Define a_{n} by a_{1} = ln α, a_{2} = ln(α - a_{1}), a_{n+1} = a_{n} + ln(α - a_{n}). Show that lim_{n→∞} a_{n} = α - 1.

**Solution**

Unfortunately, this does not quite work as stated. If α is too small then a_{2} > α and hence a_{3} is undefined. The limit is just under 0.3442. So assume that α is sufficiently large that a_{2} < α.

For all non-zero x we have e^{x} > 1 + x. Hence for all positive x not equal to 1 we have ln x < x - 1.

Suppose that a_{2} = α - 1. Then a_{n} = α - 1 for all n > 2, which gives the result. So assume a_{2} is not equal to α - 1. Then for all n ≥ 2 we have ln(α - a_{n}) < α - a_{n} - 1, so a_{n+1} = a_{n} + ln(α - a_{n}) < α - 1.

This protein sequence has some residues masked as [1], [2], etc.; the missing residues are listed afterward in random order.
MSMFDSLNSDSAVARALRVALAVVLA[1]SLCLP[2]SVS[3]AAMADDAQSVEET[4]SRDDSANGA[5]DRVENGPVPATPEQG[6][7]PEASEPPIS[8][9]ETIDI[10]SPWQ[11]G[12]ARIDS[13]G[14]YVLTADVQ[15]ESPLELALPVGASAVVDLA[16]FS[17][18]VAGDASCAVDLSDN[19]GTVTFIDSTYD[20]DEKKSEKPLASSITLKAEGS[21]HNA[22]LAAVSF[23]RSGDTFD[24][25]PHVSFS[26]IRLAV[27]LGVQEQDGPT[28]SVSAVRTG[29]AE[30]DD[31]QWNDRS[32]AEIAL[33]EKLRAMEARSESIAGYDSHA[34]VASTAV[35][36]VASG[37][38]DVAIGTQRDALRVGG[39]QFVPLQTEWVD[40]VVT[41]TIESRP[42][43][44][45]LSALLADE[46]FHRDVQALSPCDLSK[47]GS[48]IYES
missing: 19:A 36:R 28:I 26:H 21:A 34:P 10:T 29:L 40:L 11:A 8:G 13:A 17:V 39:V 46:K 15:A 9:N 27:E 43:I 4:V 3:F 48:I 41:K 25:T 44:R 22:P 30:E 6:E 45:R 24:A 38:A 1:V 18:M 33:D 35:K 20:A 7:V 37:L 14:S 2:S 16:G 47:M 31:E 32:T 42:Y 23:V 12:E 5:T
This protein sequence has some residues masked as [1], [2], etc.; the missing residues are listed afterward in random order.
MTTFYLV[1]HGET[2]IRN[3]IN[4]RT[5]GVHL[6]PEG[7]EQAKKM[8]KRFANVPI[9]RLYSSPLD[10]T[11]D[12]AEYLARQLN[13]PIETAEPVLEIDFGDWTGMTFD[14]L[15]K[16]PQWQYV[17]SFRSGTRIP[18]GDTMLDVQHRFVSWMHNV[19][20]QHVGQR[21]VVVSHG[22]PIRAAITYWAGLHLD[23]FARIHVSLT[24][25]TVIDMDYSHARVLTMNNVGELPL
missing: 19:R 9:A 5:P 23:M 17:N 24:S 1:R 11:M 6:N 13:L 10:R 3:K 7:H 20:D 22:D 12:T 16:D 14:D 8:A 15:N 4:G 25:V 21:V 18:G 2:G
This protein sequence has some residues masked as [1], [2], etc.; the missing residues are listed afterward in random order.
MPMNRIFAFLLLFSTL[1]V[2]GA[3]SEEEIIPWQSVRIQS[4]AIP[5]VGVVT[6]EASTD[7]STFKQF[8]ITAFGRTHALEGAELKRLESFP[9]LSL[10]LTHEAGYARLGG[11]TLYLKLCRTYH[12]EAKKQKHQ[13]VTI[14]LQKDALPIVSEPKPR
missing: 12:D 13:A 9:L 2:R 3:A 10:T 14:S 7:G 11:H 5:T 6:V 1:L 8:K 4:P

Also for n >= 3, we have that α - a_{n} > 1, so ln(α - a_{n}) > 0, so a_{n+1} > a_{n}. Thus for n ≥ 3, a_{n} is a monotonic increasing sequence bounded above by α - 1. So it must converge.

But a_{n+1} - a_{n} = ln(α - a_{n}), so ln(α - a_{n}) tends to 0 and hence a_{n} tends to α - 1.

© John Scholes

jscholes@kalva.demon.co.uk

5 Mar 2002